“Steady as she goes in the job market,” reported Moody’s Analytics economist Mark Zandi Thursday morning. And there is plenty of data to support that assessment. Data from Gallup shows that Americans’ satisfaction with job security has returned to high pre-recession levels; both unemployment and employment levels remain stable; and the percentage of Americans reporting their employers are hiring and expanding their workforces has held constant at a six-year high for several months.
The monthly National Employment Report compiled by payroll processor ADP and Moody’s Analytics calculated that private sector employment increased in August by 204,000 jobs, growth consistent with a healthy labor market. Economists consider the addition of 200,000 jobs a key labor market benchmark. Furthermore, outplacement consultancy firm Challenger, Gray & Christmas data revealed that planned layoffs continued to decline last month while emerging unemployment remains well within normal bounds. But the lesson of the more than five-year long recovery remains true: Headline numbers often tell a more positive story than the narrative told by the complete range of labor market and economic data.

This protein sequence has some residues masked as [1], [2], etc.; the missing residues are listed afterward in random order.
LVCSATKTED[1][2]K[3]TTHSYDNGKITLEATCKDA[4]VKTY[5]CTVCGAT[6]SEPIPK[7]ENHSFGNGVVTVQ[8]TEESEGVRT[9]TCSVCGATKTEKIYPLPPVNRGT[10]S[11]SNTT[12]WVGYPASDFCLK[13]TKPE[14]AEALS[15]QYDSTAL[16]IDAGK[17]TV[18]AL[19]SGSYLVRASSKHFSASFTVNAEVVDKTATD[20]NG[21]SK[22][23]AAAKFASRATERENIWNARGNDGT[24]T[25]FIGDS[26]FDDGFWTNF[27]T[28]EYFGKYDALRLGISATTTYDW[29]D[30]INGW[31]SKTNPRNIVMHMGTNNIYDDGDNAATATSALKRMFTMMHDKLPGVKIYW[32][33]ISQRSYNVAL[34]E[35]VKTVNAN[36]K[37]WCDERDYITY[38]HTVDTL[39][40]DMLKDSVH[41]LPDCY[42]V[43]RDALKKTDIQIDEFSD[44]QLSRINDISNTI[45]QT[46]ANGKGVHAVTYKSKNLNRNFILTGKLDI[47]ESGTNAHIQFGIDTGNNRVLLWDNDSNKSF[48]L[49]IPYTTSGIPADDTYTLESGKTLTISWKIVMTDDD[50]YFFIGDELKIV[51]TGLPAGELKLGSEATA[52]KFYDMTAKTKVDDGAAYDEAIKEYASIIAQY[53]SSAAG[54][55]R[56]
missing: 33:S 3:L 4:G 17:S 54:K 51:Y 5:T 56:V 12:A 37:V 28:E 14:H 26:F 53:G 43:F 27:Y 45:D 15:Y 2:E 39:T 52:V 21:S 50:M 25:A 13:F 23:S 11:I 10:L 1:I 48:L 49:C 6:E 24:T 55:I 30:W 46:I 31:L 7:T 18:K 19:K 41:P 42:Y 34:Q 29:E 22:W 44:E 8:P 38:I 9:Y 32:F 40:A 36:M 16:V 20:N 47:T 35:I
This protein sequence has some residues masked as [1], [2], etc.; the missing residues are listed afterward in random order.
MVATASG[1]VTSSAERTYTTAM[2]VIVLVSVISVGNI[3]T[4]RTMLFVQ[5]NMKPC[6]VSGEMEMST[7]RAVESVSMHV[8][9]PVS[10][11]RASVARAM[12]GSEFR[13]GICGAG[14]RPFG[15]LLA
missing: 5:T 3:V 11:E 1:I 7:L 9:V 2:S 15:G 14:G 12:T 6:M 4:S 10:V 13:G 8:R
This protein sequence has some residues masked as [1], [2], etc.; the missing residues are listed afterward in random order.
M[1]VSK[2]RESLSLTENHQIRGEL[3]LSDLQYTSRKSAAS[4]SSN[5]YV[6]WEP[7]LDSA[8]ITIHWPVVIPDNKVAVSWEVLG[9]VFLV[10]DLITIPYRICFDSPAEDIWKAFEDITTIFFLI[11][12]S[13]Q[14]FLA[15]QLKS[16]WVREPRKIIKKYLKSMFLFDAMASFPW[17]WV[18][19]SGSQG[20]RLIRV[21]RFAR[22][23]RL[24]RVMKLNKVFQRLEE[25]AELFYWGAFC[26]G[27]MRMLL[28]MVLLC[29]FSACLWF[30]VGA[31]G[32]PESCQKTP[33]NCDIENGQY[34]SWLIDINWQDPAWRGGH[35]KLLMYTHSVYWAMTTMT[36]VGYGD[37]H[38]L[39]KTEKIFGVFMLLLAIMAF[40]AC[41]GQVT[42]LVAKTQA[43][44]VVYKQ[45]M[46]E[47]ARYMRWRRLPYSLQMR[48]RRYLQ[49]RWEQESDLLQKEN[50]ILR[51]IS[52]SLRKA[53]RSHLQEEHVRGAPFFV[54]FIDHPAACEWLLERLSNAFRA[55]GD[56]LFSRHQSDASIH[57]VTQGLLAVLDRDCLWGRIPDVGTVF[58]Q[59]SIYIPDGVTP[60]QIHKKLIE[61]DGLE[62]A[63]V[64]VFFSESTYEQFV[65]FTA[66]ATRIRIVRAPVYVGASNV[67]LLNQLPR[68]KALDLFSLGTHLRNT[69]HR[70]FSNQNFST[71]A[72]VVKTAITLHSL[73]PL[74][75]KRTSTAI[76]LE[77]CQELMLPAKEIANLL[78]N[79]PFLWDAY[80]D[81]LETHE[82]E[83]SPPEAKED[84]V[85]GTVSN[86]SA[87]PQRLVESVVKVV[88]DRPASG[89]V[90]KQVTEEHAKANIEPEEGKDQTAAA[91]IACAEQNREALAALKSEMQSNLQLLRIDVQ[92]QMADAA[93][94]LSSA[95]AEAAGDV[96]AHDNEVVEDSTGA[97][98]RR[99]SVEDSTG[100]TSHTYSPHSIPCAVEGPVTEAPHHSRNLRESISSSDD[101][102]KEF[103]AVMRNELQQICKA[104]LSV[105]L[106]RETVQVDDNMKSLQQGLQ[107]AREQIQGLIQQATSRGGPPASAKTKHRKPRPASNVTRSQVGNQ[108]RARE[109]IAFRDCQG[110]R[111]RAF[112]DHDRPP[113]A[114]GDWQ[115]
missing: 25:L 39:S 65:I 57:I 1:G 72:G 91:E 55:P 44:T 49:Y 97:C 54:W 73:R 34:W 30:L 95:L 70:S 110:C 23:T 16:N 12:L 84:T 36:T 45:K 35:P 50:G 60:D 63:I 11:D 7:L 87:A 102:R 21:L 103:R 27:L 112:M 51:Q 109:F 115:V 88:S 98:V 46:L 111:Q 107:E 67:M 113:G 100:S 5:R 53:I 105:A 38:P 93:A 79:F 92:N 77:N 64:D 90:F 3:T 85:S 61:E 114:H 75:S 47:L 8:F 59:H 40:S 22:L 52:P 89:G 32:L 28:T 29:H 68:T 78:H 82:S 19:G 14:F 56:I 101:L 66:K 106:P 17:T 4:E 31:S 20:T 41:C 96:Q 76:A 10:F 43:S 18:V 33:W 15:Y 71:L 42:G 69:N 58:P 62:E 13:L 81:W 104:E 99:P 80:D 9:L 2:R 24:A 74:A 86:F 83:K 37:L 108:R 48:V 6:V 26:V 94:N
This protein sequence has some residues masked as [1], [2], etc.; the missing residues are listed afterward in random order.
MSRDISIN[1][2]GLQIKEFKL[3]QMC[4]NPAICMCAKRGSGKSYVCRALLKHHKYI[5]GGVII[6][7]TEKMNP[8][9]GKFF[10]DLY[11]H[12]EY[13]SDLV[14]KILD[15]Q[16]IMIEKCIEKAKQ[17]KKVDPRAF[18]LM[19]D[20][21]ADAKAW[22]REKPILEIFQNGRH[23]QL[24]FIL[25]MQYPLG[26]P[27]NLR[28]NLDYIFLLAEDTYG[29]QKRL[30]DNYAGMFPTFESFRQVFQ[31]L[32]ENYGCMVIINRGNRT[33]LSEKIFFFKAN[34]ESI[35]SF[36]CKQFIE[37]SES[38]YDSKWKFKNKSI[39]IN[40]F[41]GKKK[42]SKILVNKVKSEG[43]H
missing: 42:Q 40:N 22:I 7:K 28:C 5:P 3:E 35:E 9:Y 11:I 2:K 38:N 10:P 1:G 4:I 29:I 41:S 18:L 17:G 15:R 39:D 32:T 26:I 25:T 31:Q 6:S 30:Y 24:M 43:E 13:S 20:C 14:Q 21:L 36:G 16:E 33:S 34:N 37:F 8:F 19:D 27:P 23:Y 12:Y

Wage stagnation, mediocre but stable economic confidence, improving views on job security, stronger job creation numbers, low layoffs, and the return of emerging unemployment to pre-recession levels weave together the backstory for the Department of Labor’s key August Employment Situation Report, which will be released Friday.